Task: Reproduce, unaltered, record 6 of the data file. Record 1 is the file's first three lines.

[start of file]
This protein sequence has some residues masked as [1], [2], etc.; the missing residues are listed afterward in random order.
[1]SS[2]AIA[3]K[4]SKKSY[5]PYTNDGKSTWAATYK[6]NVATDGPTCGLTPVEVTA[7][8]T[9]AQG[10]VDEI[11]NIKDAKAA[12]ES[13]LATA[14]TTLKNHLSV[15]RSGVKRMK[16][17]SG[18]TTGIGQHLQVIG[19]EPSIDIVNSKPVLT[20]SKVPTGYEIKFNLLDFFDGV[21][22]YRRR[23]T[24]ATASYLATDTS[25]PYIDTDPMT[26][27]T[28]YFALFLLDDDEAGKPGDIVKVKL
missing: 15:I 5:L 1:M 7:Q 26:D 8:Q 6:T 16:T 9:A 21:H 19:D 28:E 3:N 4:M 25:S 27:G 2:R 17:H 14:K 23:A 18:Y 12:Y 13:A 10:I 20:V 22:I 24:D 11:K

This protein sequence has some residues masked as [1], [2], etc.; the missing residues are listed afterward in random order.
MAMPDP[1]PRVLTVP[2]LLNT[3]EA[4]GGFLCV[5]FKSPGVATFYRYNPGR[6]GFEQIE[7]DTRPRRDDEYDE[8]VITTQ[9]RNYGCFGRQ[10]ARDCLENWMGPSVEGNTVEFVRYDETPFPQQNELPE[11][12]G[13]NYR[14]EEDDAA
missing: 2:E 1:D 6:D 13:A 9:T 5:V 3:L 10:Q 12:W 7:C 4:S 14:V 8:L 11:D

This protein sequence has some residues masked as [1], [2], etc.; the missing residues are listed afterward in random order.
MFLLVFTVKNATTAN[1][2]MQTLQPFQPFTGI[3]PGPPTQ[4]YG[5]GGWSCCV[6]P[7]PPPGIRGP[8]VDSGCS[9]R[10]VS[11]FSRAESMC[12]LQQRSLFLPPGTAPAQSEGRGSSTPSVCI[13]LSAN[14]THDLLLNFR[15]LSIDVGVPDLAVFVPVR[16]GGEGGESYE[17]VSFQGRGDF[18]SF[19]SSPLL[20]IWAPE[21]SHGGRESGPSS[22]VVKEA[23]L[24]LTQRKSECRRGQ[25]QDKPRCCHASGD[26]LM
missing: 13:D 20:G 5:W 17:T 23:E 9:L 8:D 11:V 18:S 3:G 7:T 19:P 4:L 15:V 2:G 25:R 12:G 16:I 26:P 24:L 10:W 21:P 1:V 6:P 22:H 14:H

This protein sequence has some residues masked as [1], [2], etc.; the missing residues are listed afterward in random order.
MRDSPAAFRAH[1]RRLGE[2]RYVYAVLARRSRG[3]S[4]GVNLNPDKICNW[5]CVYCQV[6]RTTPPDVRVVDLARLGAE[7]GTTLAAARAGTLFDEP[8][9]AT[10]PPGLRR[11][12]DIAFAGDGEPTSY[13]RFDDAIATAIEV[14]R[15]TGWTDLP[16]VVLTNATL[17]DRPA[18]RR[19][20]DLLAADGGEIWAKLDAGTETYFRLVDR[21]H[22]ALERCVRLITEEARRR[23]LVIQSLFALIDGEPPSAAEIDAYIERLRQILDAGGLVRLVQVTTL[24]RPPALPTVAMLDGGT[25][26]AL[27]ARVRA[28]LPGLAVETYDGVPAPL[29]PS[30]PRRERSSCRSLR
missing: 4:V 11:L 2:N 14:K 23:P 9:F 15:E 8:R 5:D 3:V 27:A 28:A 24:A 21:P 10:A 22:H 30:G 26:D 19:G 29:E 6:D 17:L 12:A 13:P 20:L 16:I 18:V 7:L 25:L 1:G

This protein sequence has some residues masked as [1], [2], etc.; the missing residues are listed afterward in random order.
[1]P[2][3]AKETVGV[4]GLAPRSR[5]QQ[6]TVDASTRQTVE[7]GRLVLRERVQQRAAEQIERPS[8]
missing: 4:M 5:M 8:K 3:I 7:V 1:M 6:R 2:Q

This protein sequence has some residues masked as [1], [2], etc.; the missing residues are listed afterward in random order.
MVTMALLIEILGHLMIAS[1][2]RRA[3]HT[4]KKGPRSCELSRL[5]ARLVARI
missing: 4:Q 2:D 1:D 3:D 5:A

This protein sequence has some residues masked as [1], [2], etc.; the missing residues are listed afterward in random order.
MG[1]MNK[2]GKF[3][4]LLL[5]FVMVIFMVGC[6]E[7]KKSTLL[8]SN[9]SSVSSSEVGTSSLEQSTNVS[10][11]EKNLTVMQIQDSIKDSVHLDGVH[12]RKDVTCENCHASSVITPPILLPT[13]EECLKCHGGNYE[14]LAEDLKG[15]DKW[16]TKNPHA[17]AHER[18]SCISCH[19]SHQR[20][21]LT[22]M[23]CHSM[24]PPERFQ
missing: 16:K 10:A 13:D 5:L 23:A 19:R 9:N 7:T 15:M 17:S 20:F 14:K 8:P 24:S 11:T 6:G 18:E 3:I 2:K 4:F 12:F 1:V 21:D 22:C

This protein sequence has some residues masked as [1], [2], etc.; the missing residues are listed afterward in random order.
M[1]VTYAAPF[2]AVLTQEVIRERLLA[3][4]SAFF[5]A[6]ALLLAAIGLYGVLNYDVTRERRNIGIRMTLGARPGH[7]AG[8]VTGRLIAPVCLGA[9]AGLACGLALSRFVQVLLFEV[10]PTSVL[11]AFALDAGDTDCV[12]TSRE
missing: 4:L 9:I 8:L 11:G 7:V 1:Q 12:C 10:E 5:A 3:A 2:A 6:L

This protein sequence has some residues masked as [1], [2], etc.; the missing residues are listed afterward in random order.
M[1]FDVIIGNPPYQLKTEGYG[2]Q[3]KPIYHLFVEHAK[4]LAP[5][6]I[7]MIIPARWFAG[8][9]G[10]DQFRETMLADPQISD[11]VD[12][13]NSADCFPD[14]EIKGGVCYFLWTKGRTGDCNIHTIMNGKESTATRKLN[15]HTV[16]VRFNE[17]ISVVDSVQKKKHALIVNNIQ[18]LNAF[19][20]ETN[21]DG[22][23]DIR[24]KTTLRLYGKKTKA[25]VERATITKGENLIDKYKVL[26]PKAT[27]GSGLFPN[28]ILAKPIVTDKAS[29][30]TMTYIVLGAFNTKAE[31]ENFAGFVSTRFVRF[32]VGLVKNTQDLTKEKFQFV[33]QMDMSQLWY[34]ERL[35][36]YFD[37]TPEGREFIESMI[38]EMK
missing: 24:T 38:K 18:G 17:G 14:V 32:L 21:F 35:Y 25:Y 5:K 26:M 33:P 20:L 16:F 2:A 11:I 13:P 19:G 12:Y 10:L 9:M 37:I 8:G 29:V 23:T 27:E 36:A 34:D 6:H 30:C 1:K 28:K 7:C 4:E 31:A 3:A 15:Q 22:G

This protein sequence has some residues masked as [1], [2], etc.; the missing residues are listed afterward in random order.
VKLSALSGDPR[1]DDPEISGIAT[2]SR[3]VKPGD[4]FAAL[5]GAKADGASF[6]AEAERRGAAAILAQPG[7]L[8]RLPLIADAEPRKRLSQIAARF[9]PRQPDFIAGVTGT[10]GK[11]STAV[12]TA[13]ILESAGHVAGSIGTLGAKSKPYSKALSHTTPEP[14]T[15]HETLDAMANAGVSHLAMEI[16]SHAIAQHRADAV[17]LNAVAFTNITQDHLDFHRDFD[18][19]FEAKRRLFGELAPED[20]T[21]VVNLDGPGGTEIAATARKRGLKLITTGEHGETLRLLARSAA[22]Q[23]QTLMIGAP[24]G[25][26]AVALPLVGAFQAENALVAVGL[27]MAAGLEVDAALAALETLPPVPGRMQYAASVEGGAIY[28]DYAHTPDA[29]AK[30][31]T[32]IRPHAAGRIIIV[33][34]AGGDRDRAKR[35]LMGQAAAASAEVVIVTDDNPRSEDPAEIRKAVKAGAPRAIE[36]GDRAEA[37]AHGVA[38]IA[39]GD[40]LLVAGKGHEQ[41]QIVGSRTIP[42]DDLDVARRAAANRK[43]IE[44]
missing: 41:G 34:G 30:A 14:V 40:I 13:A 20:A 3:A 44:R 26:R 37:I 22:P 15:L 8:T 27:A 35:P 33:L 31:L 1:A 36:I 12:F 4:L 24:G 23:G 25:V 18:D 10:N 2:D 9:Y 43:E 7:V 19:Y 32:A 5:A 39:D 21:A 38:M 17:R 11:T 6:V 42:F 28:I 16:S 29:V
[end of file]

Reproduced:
This protein sequence has some residues masked as [1], [2], etc.; the missing residues are listed afterward in random order.
MVTMALLIEILGHLMIAS[1][2]RRA[3]HT[4]KKGPRSCELSRL[5]ARLVARI
missing: 4:Q 2:D 1:D 3:D 5:A